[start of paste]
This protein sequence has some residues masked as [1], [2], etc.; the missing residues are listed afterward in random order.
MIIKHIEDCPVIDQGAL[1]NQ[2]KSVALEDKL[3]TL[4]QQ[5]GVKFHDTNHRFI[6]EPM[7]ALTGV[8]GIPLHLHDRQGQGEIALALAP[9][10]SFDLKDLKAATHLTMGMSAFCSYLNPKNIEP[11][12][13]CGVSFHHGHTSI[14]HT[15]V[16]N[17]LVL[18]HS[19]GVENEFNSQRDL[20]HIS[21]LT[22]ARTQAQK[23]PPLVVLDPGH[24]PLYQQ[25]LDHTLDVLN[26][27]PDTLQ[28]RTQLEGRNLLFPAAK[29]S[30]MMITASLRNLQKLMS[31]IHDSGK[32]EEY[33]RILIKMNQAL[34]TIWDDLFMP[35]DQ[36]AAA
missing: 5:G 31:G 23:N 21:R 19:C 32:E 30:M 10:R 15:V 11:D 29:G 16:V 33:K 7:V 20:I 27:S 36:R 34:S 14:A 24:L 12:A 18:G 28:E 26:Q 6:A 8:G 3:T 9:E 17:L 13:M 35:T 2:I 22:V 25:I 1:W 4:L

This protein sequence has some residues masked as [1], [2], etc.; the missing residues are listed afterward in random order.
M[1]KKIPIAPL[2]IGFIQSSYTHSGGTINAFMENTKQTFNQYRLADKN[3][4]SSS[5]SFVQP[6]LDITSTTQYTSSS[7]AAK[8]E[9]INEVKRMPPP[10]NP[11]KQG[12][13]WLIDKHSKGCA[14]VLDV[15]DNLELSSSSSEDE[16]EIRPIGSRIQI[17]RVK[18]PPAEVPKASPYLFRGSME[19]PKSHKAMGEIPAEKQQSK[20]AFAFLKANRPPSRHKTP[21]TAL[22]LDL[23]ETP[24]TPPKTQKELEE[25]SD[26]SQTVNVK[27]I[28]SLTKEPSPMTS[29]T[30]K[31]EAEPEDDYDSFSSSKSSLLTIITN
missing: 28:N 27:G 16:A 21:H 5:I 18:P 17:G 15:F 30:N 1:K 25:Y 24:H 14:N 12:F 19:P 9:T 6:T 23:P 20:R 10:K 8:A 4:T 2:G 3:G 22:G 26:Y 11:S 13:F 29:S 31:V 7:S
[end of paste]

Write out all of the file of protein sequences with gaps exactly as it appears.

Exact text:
This protein sequence has some residues masked as [1], [2], etc.; the missing residues are listed afterward in random order.
MIIKHIEDCPVIDQGAL[1]NQ[2]KSVALEDKL[3]TL[4]QQ[5]GVKFHDTNHRFI[6]EPM[7]ALTGV[8]GIPLHLHDRQGQGEIALALAP[9][10]SFDLKDLKAATHLTMGMSAFCSYLNPKNIEP[11][12][13]CGVSFHHGHTSI[14]HT[15]V[16]N[17]LVL[18]HS[19]GVENEFNSQRDL[20]HIS[21]LT[22]ARTQAQK[23]PPLVVLDPGH[24]PLYQQ[25]LDHTLDVLN[26][27]PDTLQ[28]RTQLEGRNLLFPAAK[29]S[30]MMITASLRNLQKLMS[31]IHDSGK[32]EEY[33]RILIKMNQAL[34]TIWDDLFMP[35]DQ[36]AAA
missing: 5:G 31:G 23:N 21:R 19:C 32:E 30:M 10:R 15:V 11:D 29:G 16:V 33:K 7:V 20:I 27:S 36:R 34:S 14:A 24:L 12:A 18:G 28:E 26:Q 6:A 8:G 3:T 9:E 17:L 13:M 35:T 2:I 22:V 25:I 1:W 4:L

This protein sequence has some residues masked as [1], [2], etc.; the missing residues are listed afterward in random order.
M[1]KKIPIAPL[2]IGFIQSSYTHSGGTINAFMENTKQTFNQYRLADKN[3][4]SSS[5]SFVQP[6]LDITSTTQYTSSS[7]AAK[8]E[9]INEVKRMPPP[10]NP[11]KQG[12][13]WLIDKHSKGCA[14]VLDV[15]DNLELSSSSSEDE[16]EIRPIGSRIQI[17]RVK[18]PPAEVPKASPYLFRGSME[19]PKSHKAMGEIPAEKQQSK[20]AFAFLKANRPPSRHKTP[21]TAL[22]LDL[23]ETP[24]TPPKTQKELEE[25]SD[26]SQTVNVK[27]I[28]SLTKEPSPMTS[29]T[30]K[31]EAEPEDDYDSFSSSKSSLLTIITN
missing: 28:N 27:G 16:A 21:H 5:I 18:P 17:G 15:F 30:N 1:K 25:Y 24:H 14:N 12:F 19:P 9:T 6:T 23:P 20:R 10:K 8:A 4:T 2:G 3:G 22:G 26:Y 11:S 13:F 29:S 31:V 7:S